a leader from a leadership program leading supply chain employees on a hike
Tips on Improving Your Supply Chain Leadership
January 4, 2019
supply chain job description
Writing an Effective Supply Chain Job Description
February 19, 2019
Social media recruiting for the supply chain discipline

How to Attract Supply Chain Employees With Social Media

Social media has become an everyday part of our lives in just a matter of years. Approximately 68 percent of Americans now use Facebook, the most popular social networking site, and three-quarters of them check in on their newsfeeds daily. The median American social media user employs three of the eight major social platforms.

That’s why many companies have begun using social media to recruit employees. You can find talent through sites such as LinkedIn and also get a good idea of how each person would fit into your corporate culture. There are many benefits of using social media for recruiting supply chain talent, such as using time efficiently and reaching people you might not find with a job ad. Here are some social media recruiting best practices to keep in mind if you make use of this strategy.

Hire Top Talent

Beef up Your Corporate LinkedIn Presence

LinkedIn offers the best platform for identifying and connecting with talent. Using it, you can peruse candidates’ experience and see what their interests are, giving you a fuller picture of the person. Make your corporate page reflect the image that will attract people to your company. Try these tips:

  • Post expert information about the supply chain or logistics industry.
  • Update your page frequently.
  • Join supply chain industry groups to find candidates you wouldn’t see anywhere else.

Take Advantage of the Facebook Job Listing Feature

In recent years, Facebook added a special job listing function that you can use to highlight your new positions. This list will stand out to individuals looking over your page and encourage more people to apply for your positions vs. just listing them with a regular newsfeed post. The social network’s algorithm picks up on words such as “job opportunity” and “help wanted” and will offer to change the style of post for you when you’re ready to put it up.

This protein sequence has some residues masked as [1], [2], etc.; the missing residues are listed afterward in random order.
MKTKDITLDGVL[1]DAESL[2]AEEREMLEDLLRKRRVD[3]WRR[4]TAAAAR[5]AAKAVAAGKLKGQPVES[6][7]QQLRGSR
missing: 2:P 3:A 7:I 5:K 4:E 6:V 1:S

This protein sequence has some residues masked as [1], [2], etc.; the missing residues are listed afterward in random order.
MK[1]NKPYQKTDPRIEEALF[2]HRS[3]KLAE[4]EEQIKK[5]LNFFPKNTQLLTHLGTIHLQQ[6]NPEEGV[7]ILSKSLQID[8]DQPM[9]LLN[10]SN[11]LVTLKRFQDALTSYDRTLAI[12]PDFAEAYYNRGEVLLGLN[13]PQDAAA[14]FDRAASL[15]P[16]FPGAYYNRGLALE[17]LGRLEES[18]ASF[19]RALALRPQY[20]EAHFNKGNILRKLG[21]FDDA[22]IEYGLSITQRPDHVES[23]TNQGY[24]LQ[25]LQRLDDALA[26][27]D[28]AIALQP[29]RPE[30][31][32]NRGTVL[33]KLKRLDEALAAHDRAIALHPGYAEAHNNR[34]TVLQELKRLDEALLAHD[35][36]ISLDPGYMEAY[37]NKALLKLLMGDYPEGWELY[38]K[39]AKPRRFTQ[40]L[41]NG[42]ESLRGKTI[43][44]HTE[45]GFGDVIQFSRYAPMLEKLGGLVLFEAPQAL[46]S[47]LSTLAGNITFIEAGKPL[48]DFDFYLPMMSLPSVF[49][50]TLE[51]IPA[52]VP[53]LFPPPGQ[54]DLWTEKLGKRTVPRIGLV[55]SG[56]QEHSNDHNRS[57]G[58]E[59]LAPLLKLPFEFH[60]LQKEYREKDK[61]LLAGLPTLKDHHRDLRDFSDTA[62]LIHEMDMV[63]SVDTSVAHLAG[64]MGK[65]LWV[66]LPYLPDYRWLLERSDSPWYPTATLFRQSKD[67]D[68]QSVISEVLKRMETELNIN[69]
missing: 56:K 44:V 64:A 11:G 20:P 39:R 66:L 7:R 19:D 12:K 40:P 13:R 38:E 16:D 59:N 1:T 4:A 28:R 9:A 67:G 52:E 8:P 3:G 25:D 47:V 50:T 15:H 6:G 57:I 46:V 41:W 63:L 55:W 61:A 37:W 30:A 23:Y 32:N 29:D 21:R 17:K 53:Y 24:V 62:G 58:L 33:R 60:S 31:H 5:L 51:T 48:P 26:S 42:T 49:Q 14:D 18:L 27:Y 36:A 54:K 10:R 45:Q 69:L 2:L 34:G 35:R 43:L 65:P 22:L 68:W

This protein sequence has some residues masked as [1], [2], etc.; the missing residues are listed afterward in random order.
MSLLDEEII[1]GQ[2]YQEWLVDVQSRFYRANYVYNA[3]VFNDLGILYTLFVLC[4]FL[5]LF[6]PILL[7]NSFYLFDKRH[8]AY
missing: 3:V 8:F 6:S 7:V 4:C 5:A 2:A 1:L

Increase Your Number of Blog Followers

Your corporate blog can establish your company as a leader in the supply chain management industry. Use it to sound off on important issues you face internally as well as industry news and developments. The more people you attract to your pages, the more likely they are to see your openings and apply for a job.

Add Keywords to Your Corporate Twitter Bio

Remember to treat your Twitter bio as a potential avenue of discovery for job candidates. Include important keywords such as “supply chain management” and hashtags such as #procurement, #manufacturing and more, depending on your specialty.

Use a Recruiter to Assist You With High-Profile Positions

While you can fill lower-level positions by hanging out a hook on social media, you should continue to use a recruiter for highly specialized and executive-level positions. Recruiters have access to a much deeper talent pool than you can access via social media, and they can spend the time to find the best candidate for the job. Do you have a supply chain opening you need to fill? Contact Optimum Supply Chain Recruiters to begin your nationwide search and fill critical roles within your company.

Don Jacobson
Don Jacobson
Don Jacobson was born and raised in New York City, and graduated with a B.A. degree in Management from the City University of New York. For 10 years, Don managed Operations and Supply Chain departments for consumer products companies. He then turned his attention to supply chain recruiting and for the past 27 years, has specialized in recruiting and placing supply chain executives throughout North America. Don is certified by the National Association of Personnel Consultants. He was a Partner at Hunt Ltd., and more recently was the Founder and Managing Partner of LogiPros LLC, a logistics recruiting firm. Don is a regular contributor of topical human resource articles for DC Velocity magazine, the CSCMP Supply Chain Comment, and The WERCSheet, published by the Warehousing Education and Research Council (WERC). He is Past President of the NY/NJ/CT chapter of WERC

Comments are closed.